Wednesday, August 8, 2012

Gold Medal Viewing

Here's one of those classic "right place, right time" stories. You know I haven't paid much attention to the Olympics -- not the actual sports, anyway. Well, yesterday, Dave, Adam and I went walking in Hyde Park just to see the sights, and quite by accident we stumbled onto the conclusion of an Olympic event.

We entered the park at Kensington Palace, where everything looked pretty normal -- perhaps even quieter than usual. But as we walked toward the Serpentine, the large pond in the park's center, we began seeing more and more crowds. Eventually, spectators waving Union Jacks were thick as ants.

We were just trying to get a cup of coffee at the Lido cafe on the Serpentine's south shore. We navigated the hordes and got our drinks in time to stand on the cafe's patio and watch a gold medal ceremony unfold across the water, at the specially-erected Olympics viewing stands. At the time, we were so pathetic we didn't know who won or even which event we were watching. We could see the tiny figures of the winners; when they were announced the crowds went wild, waving flags and cheering, so we figured the British were victorious. Only later did we learn this was the men's triathlon, where British athletes and brothers Alistair and Jonny Brownlee won the gold and bronze medals, bookending Javier Gomez of Spain, who won silver.

So here I was, completely oblivious to sports, watching an Olympics medal ceremony. The universe works in strange ways.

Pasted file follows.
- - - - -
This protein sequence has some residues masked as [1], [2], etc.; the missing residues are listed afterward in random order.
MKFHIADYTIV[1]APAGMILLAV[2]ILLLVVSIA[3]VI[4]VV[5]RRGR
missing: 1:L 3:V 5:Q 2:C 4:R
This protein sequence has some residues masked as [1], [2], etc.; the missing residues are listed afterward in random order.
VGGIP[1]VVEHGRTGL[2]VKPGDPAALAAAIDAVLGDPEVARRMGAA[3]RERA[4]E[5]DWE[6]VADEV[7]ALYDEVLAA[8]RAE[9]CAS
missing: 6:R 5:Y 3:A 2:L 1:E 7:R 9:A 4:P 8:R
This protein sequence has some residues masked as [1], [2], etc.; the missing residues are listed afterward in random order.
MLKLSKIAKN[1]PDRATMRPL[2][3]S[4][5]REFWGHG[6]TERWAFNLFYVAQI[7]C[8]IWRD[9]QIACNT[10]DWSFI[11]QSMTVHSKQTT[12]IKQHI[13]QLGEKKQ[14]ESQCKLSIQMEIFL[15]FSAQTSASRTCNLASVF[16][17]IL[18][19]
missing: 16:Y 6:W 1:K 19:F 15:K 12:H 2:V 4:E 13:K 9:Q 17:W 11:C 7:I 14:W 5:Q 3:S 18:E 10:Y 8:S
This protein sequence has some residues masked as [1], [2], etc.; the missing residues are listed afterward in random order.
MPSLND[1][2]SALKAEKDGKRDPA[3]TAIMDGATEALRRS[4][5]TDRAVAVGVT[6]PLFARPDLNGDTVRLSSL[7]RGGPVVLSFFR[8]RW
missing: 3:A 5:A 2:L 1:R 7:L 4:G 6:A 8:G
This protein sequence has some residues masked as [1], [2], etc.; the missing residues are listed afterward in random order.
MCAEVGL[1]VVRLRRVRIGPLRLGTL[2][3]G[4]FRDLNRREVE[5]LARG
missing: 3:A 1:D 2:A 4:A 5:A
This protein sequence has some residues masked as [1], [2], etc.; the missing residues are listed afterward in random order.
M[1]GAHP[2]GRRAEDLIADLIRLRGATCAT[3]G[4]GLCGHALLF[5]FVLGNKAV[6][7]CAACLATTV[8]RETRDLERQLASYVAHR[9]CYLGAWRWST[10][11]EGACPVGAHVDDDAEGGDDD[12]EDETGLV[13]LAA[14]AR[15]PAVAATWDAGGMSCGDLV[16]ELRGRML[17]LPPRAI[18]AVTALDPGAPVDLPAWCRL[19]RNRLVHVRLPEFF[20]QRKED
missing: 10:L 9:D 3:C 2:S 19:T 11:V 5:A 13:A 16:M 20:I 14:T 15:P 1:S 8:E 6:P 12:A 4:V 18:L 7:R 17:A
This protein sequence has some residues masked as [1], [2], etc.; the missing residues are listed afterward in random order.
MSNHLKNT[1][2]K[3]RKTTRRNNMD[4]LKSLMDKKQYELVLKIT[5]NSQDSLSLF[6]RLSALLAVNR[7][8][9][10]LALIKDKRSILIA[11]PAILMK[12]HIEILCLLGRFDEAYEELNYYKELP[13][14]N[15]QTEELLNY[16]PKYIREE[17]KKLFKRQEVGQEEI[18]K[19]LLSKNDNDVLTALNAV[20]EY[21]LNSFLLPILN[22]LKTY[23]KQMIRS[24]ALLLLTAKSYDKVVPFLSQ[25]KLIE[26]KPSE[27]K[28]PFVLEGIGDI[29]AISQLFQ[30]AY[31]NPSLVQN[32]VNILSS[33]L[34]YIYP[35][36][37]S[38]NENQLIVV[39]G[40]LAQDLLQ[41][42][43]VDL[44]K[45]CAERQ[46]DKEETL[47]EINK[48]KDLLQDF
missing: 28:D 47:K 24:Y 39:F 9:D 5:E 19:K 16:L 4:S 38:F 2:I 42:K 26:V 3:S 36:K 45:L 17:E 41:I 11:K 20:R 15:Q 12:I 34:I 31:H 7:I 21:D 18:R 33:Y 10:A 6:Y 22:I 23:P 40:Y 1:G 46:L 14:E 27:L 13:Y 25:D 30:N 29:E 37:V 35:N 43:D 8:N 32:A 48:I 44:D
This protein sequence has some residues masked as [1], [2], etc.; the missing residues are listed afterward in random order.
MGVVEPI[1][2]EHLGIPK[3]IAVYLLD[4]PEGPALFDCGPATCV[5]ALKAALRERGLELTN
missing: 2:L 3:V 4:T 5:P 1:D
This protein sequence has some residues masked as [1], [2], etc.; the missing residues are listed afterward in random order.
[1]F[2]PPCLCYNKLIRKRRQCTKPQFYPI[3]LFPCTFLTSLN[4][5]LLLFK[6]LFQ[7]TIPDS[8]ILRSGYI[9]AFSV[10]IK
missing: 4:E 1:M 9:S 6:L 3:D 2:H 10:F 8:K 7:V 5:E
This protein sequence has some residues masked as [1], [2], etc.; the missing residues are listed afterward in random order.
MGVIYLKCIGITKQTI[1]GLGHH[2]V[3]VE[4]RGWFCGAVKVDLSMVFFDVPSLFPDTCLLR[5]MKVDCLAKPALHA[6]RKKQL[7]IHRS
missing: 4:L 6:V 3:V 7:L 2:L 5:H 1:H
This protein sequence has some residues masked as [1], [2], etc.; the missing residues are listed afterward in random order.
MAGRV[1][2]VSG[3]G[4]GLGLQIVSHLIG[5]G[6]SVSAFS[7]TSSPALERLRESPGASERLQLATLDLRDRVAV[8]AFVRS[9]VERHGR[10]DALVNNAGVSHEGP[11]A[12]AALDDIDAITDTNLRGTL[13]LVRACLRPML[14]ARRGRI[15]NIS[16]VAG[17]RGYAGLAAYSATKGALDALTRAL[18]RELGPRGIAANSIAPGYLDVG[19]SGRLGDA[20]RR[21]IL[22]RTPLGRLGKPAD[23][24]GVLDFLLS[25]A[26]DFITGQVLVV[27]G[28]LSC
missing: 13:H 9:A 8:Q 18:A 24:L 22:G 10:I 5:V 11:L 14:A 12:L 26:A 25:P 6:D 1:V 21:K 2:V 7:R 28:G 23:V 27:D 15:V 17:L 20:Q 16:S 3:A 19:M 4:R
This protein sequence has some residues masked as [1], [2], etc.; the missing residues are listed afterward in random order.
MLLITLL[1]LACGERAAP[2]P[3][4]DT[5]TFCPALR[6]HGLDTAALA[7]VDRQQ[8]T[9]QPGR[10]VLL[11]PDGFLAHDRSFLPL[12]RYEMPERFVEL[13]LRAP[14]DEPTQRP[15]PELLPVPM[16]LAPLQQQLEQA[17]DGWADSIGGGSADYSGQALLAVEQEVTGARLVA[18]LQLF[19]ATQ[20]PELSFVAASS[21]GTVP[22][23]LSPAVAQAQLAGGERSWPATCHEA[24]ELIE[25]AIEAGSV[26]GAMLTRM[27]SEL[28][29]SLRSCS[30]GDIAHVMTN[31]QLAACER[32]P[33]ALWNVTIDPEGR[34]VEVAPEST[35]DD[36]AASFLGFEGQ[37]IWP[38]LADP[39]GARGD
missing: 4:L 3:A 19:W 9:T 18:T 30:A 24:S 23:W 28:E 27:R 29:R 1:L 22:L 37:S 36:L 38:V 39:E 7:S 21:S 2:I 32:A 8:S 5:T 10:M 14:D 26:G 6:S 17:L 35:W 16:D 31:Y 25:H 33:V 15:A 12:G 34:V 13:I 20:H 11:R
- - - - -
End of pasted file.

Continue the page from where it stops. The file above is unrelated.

After the ceremony we took the tube to the Thames, where Adam wanted to see the sights, despite his earlier assurances that he'd been to London before and didn't feel the need. I can understand how a visit without a glimpse of  Big Ben, Parliament and the Eye would feel wrong.

This used-book vendor regularly peddles his wares on the South Bank, under the Waterloo Bridge. I resisted the temptation to browse. I have plenty to read already.

Finally we walked back over the river, where we saw this curious sight -- a bunch of discarded skateboards atop a bridge support. Had a dozen or so skaters crashed their boards there, leaving the detritus behind when they were whisked away to the hospital? Who knows?

We took the tube home, and by this time, we were exhausted. We abandoned plans to visit the Great British Beer Festival, even though we already had tickets, and settled instead for a pint at our local pub and old episodes of "Little Britain" on DVD.

Today, Dave and I are off to Amsterdam for a brief rendezvous with some Michigan friends, and Adam heads back to the states. Tomorrow, blogging from the land of tulips, windmills and coffee houses that primarily serve herbaceous side dishes!


Ms. Moon said...

I am enjoying this window to a life across the pond.

The Bug said...

You are so funny - totally uninterested in the Olympics :)

I'm really fascinated by the skateboards. I want to know the story!

Lynne said...

You always seem to be in the right place at the right time with the Olympics.

I have not watched one single event, so you are not alone!

I think it's just a skateboard burial ground.

Enjoy Amsterdam! It takes some getting used to, but once we lived there (outside of the city) we grew to appreciate it. :)

Show me those great gables!